The Promise of Diversity: by J.H. Williams and J. Bond.
As recently as 70 years ago, there were only about seven million people here, and the only arriving migrants were of Anglo-Celtic descent. This book tells an amazing story of how this profound transformation came to be, in part thanks to the untiring efforts of Jerzy Zubrzycki, AO CBE, Professor of Sociology at ANU.
Zubrzycki was born in Poland, during the WW II served with distinction in the Polish Army, the Polish underground and with Britain’s Special Operations Executive. He arrived in Australia as a Research Fellow in sociology at ANU in 1955, a time of radical changes in the country’s immigration policies after the Government had embarked on a huge immigration programme with 900,000 people coming from Europe between 1945 and 1954. Zubrzycki’s work on the demography and sociology of post-war immigration was of immediate relevance. At that time the Government’s policy was the so-called “complete assimilation” into an Australian way of life to which Zubrzycki responded, “There is no equality of opportunity for non-British migrants and I am determined to promote the idea that people coming to Australia should be given recognition of their qualifications, should be able to maintain their differences and yet get along.”
From here it was a short step to the development of a radically new concept of “cultural pluralism”, or multiculturalism, as we know it today. This was introduced by a “politically-involved minority” of academics, with Zubrzycki leading the way. The bureaucracy responded slowly but by 1964 the phrase “mixing pot“ began to replace “melting pot” and the Department of Immigration “Assimilation Section “ was changed to “Integration Section”. The change in attitudes was slow but, fortunately, Zubrzycki found a lot of support from Peter Heydon, Secretary of the Department of Immigration, Al Grassby, Minister for Immigration, and, of course, from Malcolm Fraser, under whose Premiership Australia saw the adoption of multiculturalism as national policy. Gradually, with the strong support of the Government, public opinion also shifted and by 1987 more than 100,000 Vietnamese, Laotians and Cambodians had made Australia their home.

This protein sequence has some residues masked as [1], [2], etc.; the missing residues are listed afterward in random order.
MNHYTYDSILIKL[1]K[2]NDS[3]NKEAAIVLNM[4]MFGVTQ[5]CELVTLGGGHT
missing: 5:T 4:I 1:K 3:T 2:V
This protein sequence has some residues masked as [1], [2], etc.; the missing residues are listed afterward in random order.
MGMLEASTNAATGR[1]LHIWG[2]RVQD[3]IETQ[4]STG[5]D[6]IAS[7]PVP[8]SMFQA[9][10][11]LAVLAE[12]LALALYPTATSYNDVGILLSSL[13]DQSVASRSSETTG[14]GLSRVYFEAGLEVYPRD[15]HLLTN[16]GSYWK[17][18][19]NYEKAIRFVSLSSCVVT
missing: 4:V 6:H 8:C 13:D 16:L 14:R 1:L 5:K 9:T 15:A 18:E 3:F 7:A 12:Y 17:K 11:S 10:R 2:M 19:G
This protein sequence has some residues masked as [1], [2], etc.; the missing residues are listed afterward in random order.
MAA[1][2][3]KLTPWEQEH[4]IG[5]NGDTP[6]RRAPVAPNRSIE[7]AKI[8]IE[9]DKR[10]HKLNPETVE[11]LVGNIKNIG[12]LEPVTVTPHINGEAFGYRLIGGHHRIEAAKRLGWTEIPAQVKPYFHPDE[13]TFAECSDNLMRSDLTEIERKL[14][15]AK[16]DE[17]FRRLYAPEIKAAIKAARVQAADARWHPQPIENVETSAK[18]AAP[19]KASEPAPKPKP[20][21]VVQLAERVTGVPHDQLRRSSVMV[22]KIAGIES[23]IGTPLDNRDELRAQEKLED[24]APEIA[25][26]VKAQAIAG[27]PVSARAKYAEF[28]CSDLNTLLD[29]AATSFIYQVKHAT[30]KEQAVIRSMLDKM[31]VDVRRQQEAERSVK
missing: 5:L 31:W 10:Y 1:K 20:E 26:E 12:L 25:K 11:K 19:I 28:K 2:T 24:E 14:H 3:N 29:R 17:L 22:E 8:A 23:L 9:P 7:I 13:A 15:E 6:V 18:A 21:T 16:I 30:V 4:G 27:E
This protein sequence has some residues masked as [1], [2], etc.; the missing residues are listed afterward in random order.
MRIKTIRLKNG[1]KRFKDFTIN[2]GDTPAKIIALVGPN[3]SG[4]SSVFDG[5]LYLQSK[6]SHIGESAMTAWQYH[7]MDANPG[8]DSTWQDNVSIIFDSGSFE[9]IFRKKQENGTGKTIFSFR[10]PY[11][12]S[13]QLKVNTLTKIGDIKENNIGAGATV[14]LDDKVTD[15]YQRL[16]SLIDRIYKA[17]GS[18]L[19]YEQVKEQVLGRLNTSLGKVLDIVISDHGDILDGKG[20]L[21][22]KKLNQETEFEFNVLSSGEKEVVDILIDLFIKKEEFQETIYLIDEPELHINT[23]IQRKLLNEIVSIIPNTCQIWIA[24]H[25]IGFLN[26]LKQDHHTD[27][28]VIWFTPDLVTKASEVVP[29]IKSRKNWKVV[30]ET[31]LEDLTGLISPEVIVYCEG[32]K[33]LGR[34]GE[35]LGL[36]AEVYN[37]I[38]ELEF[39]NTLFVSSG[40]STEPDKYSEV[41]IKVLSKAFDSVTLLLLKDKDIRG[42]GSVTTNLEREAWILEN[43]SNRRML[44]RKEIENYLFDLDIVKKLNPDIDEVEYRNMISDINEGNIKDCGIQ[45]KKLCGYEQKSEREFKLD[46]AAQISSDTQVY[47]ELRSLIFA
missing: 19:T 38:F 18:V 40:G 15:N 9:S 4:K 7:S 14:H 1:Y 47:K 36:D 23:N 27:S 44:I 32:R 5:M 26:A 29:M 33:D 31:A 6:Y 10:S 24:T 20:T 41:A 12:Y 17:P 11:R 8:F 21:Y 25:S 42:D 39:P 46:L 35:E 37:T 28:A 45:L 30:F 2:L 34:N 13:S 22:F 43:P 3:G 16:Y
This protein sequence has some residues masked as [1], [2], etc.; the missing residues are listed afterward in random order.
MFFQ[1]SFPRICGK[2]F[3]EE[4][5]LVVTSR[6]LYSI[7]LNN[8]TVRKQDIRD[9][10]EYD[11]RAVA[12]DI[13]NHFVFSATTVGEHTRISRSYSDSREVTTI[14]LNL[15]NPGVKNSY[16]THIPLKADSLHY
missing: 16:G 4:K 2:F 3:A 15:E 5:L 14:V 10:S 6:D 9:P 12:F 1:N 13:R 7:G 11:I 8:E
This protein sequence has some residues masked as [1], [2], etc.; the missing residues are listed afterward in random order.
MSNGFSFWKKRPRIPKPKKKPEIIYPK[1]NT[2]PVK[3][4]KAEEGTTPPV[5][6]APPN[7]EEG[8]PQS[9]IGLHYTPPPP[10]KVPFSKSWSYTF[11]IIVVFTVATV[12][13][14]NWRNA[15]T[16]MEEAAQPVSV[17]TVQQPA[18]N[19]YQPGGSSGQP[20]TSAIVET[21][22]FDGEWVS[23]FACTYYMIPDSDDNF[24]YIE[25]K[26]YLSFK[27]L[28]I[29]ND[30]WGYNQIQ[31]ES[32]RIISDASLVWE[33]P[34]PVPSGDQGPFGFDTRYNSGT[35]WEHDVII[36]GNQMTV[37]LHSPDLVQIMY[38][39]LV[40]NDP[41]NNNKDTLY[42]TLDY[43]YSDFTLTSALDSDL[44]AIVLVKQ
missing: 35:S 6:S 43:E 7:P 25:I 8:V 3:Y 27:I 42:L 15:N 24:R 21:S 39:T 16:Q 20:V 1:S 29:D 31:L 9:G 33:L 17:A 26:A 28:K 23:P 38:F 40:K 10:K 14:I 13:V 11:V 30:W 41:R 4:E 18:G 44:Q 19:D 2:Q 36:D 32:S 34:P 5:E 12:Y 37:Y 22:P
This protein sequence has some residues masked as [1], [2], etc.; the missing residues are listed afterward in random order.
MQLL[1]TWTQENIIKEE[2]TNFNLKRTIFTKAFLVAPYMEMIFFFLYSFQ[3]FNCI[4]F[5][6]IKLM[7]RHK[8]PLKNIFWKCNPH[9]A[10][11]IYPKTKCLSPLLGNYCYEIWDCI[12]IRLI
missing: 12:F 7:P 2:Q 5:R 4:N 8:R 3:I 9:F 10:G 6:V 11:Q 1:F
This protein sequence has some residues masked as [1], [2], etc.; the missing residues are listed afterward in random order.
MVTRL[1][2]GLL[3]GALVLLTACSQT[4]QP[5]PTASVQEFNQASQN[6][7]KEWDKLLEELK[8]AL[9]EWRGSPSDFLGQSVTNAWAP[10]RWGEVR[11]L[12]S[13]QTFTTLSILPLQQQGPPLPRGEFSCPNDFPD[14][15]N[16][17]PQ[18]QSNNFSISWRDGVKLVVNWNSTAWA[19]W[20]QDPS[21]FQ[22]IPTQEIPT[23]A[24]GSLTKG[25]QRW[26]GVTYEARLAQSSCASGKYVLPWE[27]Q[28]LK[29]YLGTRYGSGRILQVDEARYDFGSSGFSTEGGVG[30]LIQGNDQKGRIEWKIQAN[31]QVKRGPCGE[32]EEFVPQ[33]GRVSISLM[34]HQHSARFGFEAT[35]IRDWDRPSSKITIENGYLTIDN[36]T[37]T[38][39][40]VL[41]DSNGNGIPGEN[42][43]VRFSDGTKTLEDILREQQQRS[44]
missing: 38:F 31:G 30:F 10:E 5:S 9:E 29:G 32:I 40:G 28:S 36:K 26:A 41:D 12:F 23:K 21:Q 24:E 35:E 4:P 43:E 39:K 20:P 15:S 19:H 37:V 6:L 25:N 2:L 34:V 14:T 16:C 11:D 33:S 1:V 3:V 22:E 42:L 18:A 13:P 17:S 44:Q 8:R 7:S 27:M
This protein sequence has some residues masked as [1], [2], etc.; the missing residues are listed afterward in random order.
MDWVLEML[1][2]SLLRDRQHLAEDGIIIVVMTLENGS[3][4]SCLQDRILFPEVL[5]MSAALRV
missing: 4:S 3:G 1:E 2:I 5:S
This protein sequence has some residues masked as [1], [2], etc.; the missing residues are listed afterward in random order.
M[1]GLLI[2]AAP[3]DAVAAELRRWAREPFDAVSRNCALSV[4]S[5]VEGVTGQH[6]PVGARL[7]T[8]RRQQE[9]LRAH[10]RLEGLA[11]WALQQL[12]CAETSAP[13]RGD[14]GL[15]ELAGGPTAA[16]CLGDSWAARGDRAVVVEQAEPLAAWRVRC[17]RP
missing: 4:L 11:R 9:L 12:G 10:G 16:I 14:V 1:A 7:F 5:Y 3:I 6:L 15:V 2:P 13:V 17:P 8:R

There have been some serious setbacks for multiculturalism along the way, for example, with the growing popularity of the One Nation party led by Pauline Hanson. But that didn’t stop Zubrzycki. He was still out there, writing articles, addressing University courses, and doing all he could to offer an alternative to xenophobia. “As in all reforming societies, the key to eventual acceptance lies in education. The old dogs in the population may not be able to learn new tricks .But the youngsters can. Everything will depend on the spirit in which the coming generations are raised,” he wrote at that time.
Zubrzyki died in Canberrra on 20 May 2009 and most newspapers described him as the “father of Australian multiculturalism”. He had an amazing life, had faced many challenges but his biggest challenge was to take his sociological wisdom and turn it into political reality - which he did.
According to the most recent data, 24,287,300 people live in Australia and approximately 29% of us are overseas-born residents. It is the year 2016 and these figures are unlikely to impress anybody: after all, we now live in a multicultural Australia and on a Friday night may find it difficult to decide whether we feel like Indian, Chinese, Central European or Italian restaurant cooking.
The book is well and clearly written and will be enjoyed by anyone who wants to understand how this country has been transformed from a closed Anglo-Celtic society into “many cultures, but one Australia”.- By Luda Kedova
- Available from IofC Australia at A$15 plus p&p.